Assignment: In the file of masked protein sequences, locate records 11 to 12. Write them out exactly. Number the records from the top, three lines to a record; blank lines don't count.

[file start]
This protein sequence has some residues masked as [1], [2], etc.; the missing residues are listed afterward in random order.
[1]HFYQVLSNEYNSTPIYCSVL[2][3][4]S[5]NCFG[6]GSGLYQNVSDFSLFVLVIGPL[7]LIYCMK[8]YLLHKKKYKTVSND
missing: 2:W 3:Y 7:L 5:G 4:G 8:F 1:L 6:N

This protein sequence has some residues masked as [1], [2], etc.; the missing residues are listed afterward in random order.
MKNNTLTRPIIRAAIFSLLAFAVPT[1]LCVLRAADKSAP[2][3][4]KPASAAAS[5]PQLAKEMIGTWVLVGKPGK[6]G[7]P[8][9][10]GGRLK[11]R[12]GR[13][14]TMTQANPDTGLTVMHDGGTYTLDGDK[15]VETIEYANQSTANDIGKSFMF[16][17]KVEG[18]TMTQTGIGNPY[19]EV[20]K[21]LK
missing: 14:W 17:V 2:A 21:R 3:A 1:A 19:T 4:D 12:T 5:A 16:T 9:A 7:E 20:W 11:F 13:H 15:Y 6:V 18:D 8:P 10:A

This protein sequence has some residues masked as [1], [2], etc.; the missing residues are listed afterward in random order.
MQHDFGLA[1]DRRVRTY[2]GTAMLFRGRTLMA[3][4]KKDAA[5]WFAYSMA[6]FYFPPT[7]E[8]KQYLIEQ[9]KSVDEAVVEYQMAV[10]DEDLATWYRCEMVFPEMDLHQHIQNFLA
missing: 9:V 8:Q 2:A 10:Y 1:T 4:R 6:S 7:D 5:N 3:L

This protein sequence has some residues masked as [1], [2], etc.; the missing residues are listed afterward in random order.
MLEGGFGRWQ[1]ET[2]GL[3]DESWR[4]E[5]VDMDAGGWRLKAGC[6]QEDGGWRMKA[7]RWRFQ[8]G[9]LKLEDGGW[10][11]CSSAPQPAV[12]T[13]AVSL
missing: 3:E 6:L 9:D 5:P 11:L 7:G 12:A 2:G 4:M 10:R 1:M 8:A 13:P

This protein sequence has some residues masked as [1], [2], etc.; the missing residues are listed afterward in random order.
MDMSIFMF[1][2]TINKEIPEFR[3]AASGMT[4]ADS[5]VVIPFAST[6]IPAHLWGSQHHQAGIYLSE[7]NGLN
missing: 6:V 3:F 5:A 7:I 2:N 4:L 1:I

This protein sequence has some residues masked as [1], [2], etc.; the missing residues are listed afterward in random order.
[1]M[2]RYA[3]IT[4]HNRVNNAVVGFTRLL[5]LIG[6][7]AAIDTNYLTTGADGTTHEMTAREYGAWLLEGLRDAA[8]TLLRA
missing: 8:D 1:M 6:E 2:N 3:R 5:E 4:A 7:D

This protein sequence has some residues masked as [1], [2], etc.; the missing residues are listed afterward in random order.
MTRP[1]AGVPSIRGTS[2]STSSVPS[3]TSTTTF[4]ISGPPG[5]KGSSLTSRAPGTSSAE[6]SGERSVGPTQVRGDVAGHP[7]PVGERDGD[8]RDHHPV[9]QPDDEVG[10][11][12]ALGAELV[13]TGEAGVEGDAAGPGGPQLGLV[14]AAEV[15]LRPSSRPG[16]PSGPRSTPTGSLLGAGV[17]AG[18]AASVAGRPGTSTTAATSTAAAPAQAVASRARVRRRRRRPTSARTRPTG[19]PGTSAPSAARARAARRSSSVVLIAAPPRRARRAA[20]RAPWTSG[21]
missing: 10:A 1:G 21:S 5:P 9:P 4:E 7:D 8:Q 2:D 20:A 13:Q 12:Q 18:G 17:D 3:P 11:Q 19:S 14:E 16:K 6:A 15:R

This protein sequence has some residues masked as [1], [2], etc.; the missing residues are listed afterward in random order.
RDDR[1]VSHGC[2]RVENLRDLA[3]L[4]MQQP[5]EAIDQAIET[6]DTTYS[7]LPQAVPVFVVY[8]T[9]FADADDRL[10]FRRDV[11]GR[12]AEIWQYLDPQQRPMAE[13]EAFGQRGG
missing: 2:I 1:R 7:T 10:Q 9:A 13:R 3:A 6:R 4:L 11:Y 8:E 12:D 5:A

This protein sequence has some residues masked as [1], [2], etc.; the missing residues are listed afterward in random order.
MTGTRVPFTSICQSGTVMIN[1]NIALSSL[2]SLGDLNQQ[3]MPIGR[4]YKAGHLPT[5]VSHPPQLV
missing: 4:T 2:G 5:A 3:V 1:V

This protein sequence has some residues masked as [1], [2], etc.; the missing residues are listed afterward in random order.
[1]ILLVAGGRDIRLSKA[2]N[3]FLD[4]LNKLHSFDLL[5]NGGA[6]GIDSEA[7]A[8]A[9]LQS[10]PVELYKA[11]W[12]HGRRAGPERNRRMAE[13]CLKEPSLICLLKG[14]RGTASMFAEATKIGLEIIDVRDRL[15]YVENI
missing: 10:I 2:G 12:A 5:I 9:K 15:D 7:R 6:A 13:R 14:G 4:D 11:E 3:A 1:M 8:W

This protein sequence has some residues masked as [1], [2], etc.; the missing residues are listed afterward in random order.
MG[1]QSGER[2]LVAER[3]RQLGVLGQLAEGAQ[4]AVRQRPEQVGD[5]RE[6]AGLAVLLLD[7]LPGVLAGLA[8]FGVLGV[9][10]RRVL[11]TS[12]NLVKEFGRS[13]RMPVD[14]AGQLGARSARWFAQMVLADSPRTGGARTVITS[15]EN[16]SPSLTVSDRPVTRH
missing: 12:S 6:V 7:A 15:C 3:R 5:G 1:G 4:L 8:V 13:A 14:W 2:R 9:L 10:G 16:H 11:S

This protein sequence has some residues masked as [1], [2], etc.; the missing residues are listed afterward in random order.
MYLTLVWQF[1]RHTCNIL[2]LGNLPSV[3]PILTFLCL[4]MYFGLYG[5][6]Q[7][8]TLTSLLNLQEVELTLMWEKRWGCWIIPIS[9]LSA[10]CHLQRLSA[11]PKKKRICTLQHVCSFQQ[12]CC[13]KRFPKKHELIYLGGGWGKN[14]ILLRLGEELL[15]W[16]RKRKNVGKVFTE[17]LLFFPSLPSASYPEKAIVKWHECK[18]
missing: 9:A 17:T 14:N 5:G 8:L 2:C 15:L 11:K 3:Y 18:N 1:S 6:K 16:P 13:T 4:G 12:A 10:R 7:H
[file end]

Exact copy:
This protein sequence has some residues masked as [1], [2], etc.; the missing residues are listed afterward in random order.
MG[1]QSGER[2]LVAER[3]RQLGVLGQLAEGAQ[4]AVRQRPEQVGD[5]RE[6]AGLAVLLLD[7]LPGVLAGLA[8]FGVLGV[9][10]RRVL[11]TS[12]NLVKEFGRS[13]RMPVD[14]AGQLGARSARWFAQMVLADSPRTGGARTVITS[15]EN[16]SPSLTVSDRPVTRH
missing: 12:S 6:V 7:A 15:C 3:R 5:G 1:G 4:L 8:V 13:A 14:W 2:R 9:L 10:G 16:H 11:S

This protein sequence has some residues masked as [1], [2], etc.; the missing residues are listed afterward in random order.
MYLTLVWQF[1]RHTCNIL[2]LGNLPSV[3]PILTFLCL[4]MYFGLYG[5][6]Q[7][8]TLTSLLNLQEVELTLMWEKRWGCWIIPIS[9]LSA[10]CHLQRLSA[11]PKKKRICTLQHVCSFQQ[12]CC[13]KRFPKKHELIYLGGGWGKN[14]ILLRLGEELL[15]W[16]RKRKNVGKVFTE[17]LLFFPSLPSASYPEKAIVKWHECK[18]
missing: 9:A 17:T 14:N 5:G 8:L 2:C 15:L 11:K 3:Y 18:N 1:S 6:K 16:P 13:T 4:G 12:A 10:R 7:H